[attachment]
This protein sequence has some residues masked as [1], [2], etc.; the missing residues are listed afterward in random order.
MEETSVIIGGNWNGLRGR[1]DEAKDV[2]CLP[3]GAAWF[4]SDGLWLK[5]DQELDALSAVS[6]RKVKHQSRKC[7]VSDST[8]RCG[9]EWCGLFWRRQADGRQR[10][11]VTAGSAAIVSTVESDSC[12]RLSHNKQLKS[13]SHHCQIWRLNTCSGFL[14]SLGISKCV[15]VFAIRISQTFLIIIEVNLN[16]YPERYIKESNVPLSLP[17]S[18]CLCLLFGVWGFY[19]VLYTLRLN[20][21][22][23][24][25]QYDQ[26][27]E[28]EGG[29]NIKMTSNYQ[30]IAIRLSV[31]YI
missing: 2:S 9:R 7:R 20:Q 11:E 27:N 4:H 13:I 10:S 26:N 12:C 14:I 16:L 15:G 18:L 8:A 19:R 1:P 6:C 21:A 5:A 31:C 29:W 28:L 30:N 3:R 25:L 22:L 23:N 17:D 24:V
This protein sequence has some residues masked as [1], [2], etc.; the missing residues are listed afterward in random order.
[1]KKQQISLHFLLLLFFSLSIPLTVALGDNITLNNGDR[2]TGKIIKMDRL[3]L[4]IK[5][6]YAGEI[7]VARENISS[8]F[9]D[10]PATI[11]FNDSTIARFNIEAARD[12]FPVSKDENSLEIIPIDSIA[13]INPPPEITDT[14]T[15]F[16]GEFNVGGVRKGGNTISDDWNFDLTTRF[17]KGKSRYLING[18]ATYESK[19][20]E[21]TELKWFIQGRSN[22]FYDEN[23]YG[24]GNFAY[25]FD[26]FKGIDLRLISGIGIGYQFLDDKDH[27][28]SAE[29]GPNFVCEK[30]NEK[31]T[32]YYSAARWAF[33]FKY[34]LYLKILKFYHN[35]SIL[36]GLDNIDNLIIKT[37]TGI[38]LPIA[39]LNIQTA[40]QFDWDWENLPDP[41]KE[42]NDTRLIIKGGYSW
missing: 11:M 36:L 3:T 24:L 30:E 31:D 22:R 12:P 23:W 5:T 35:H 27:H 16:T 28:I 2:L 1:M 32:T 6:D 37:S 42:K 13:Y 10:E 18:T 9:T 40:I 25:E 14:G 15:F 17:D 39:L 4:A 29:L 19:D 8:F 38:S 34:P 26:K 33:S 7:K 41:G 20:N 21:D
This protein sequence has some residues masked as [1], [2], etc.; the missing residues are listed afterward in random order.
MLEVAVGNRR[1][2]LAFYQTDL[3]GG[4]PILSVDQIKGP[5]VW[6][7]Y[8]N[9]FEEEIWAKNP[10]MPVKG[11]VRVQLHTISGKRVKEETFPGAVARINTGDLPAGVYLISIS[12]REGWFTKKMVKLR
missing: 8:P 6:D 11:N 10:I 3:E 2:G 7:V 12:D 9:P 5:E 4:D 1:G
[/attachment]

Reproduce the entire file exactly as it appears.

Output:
This protein sequence has some residues masked as [1], [2], etc.; the missing residues are listed afterward in random order.
MEETSVIIGGNWNGLRGR[1]DEAKDV[2]CLP[3]GAAWF[4]SDGLWLK[5]DQELDALSAVS[6]RKVKHQSRKC[7]VSDST[8]RCG[9]EWCGLFWRRQADGRQR[10][11]VTAGSAAIVSTVESDSC[12]RLSHNKQLKS[13]SHHCQIWRLNTCSGFL[14]SLGISKCV[15]VFAIRISQTFLIIIEVNLN[16]YPERYIKESNVPLSLP[17]S[18]CLCLLFGVWGFY[19]VLYTLRLN[20][21][22][23][24][25]QYDQ[26][27]E[28]EGG[29]NIKMTSNYQ[30]IAIRLSV[31]YI
missing: 2:S 9:R 7:R 20:Q 11:E 27:N 4:H 13:I 10:S 26:N 12:C 14:I 16:L 15:G 18:L 8:A 19:R 1:P 6:C 21:A 5:A 31:C 29:W 28:L 30:N 3:R 25:L 22:L 23:N 17:D 24:V
This protein sequence has some residues masked as [1], [2], etc.; the missing residues are listed afterward in random order.
[1]KKQQISLHFLLLLFFSLSIPLTVALGDNITLNNGDR[2]TGKIIKMDRL[3]L[4]IK[5][6]YAGEI[7]VARENISS[8]F[9]D[10]PATI[11]FNDSTIARFNIEAARD[12]FPVSKDENSLEIIPIDSIA[13]INPPPEITDT[14]T[15]F[16]GEFNVGGVRKGGNTISDDWNFDLTTRF[17]KGKSRYLING[18]ATYESK[19][20]E[21]TELKWFIQGRSN[22]FYDEN[23]YG[24]GNFAY[25]FD[26]FKGIDLRLISGIGIGYQFLDDKDH[27][28]SAE[29]GPNFVCEK[30]NEK[31]T[32]YYSAARWAF[33]FKY[34]LYLKILKFYHN[35]SIL[36]GLDNIDNLIIKT[37]TGI[38]LPIA[39]LNIQTA[40]QFDWDWENLPDP[41]KE[42]NDTRLIIKGGYSW
missing: 11:M 36:L 3:T 24:L 30:E 31:D 22:R 12:P 23:W 5:T 35:H 27:H 16:T 28:I 2:L 1:M 32:T 6:D 37:S 42:K 13:Y 10:E 18:T 9:T 40:I 25:E 14:G 15:F 17:D 39:L 4:A 29:L 19:D 8:F 38:S 34:P 26:K 33:S 7:K 41:G 20:N 21:D
This protein sequence has some residues masked as [1], [2], etc.; the missing residues are listed afterward in random order.
MLEVAVGNRR[1][2]LAFYQTDL[3]GG[4]PILSVDQIKGP[5]VW[6][7]Y[8]N[9]FEEEIWAKNP[10]MPVKG[11]VRVQLHTISGKRVKEETFPGAVARINTGDLPAGVYLISIS[12]REGWFTKKMVKLR
missing: 8:P 6:D 11:N 10:I 3:E 2:G 7:V 12:D 9:P 5:E 4:D 1:G